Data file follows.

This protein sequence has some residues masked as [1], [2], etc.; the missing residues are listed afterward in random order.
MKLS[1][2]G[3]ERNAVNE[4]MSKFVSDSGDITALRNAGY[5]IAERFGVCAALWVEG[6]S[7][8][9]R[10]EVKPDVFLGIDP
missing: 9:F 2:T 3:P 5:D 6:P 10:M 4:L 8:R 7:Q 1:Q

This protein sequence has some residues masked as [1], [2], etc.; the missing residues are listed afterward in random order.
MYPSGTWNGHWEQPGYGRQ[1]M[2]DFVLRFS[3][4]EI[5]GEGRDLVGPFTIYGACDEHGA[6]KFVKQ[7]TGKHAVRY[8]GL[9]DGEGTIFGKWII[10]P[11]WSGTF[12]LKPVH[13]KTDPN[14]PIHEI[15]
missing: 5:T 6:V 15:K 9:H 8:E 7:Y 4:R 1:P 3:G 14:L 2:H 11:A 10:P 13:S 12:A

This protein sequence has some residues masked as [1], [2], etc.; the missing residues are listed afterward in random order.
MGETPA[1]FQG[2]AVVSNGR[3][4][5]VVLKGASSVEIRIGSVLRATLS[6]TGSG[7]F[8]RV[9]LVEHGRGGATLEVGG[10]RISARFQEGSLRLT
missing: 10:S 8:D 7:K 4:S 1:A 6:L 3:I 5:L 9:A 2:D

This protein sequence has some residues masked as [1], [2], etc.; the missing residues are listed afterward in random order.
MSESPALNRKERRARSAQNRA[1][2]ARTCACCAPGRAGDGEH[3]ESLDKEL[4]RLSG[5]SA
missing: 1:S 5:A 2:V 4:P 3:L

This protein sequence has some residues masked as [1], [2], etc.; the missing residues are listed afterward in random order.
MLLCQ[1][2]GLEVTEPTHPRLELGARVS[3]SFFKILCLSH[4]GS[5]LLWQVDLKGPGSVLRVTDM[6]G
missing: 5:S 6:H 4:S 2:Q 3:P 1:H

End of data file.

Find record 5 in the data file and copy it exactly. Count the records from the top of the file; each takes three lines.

This protein sequence has some residues masked as [1], [2], etc.; the missing residues are listed afterward in random order.
MLLCQ[1][2]GLEVTEPTHPRLELGARVS[3]SFFKILCLSH[4]GS[5]LLWQVDLKGPGSVLRVTDM[6]G
missing: 5:S 6:H 4:S 2:Q 3:P 1:H